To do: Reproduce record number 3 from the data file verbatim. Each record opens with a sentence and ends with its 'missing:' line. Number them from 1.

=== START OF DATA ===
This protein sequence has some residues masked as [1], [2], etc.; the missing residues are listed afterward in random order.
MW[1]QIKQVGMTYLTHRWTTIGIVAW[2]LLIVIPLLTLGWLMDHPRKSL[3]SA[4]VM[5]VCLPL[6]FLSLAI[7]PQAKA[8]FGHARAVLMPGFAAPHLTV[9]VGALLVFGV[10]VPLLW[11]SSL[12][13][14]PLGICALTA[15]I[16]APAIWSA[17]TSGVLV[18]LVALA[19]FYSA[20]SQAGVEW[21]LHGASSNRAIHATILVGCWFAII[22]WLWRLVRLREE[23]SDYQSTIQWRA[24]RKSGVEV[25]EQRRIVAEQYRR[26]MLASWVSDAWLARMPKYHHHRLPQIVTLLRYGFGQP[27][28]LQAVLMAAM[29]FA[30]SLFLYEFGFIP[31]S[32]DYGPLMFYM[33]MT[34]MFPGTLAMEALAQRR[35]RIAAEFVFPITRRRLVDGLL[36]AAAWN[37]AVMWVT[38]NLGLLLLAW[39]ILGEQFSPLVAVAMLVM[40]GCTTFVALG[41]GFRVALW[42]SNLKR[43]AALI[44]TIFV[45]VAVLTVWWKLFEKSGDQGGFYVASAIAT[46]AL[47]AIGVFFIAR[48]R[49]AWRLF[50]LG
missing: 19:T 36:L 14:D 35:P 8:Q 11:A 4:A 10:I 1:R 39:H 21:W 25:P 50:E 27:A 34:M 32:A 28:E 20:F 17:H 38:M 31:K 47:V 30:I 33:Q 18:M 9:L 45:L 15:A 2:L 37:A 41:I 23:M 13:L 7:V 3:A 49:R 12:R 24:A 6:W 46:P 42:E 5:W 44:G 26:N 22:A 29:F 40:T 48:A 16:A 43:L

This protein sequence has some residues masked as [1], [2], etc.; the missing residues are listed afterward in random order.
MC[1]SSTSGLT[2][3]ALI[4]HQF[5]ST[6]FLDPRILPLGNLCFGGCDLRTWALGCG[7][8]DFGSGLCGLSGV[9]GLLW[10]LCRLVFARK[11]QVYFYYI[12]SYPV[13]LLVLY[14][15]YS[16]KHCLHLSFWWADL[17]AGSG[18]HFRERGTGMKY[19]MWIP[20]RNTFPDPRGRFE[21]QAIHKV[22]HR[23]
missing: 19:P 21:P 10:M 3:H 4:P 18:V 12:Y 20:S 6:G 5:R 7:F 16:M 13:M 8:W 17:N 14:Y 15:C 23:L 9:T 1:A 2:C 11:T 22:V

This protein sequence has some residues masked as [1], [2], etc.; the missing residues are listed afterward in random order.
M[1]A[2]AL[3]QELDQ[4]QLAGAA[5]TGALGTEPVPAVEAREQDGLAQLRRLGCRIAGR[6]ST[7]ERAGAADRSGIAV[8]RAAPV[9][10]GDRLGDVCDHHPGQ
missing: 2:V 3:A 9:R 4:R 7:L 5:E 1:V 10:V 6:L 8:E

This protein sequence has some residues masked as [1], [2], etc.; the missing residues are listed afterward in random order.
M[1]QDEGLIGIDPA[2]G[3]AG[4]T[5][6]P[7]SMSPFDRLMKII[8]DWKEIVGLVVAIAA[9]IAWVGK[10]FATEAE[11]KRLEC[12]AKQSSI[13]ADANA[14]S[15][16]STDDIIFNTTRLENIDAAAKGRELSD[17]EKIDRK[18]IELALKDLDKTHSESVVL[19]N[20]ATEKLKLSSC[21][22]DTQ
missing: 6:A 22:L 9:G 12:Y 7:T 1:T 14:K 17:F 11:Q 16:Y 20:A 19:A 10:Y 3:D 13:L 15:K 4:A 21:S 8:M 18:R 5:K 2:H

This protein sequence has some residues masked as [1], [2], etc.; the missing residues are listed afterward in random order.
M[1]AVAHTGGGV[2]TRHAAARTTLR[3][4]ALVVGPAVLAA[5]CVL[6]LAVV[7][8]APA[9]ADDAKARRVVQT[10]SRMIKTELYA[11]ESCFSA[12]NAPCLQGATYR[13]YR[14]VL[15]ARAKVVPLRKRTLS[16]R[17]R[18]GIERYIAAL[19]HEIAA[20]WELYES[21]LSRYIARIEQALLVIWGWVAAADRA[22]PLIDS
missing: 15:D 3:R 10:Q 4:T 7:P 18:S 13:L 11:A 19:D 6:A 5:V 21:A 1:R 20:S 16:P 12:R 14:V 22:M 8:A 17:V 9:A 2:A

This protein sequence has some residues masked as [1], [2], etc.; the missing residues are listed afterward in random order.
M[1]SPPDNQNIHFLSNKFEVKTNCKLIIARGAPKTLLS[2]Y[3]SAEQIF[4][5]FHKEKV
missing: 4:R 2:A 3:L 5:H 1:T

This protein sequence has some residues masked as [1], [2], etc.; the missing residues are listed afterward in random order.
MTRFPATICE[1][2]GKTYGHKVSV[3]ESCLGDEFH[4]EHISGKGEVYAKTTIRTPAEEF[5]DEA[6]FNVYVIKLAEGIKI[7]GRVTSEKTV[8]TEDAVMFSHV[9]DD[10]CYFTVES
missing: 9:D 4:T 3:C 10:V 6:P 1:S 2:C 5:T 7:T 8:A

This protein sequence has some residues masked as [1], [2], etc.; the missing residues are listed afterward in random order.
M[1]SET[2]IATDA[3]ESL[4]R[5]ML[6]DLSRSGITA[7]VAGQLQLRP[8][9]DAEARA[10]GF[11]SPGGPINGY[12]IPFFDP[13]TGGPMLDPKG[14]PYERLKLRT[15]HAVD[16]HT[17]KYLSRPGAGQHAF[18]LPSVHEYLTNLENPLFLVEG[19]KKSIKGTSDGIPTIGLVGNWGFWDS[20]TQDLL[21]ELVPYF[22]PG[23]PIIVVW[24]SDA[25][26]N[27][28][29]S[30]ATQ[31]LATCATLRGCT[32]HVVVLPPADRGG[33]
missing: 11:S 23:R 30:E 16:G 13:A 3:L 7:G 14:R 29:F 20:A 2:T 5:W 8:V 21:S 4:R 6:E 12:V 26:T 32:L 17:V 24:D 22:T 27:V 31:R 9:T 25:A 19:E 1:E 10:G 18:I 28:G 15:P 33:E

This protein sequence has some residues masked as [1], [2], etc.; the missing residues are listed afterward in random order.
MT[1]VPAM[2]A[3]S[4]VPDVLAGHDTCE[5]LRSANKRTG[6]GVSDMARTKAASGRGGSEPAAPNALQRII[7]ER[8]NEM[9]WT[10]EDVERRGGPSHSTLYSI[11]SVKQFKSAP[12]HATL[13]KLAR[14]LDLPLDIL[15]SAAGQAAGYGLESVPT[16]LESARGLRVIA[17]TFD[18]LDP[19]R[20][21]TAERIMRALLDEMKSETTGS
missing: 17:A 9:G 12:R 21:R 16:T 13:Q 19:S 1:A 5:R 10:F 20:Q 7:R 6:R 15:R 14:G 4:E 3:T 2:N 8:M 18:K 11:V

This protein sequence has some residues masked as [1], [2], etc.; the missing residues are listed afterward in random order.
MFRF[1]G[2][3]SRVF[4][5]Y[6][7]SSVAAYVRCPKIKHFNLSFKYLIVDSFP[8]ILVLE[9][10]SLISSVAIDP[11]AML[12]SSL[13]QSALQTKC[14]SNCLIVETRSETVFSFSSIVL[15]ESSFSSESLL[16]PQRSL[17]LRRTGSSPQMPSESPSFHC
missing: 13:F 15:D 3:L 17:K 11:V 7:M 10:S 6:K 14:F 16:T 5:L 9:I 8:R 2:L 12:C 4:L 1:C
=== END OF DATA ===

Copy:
This protein sequence has some residues masked as [1], [2], etc.; the missing residues are listed afterward in random order.
M[1]A[2]AL[3]QELDQ[4]QLAGAA[5]TGALGTEPVPAVEAREQDGLAQLRRLGCRIAGR[6]ST[7]ERAGAADRSGIAV[8]RAAPV[9][10]GDRLGDVCDHHPGQ
missing: 2:V 3:A 9:R 4:R 7:L 5:E 1:V 10:V 6:L 8:E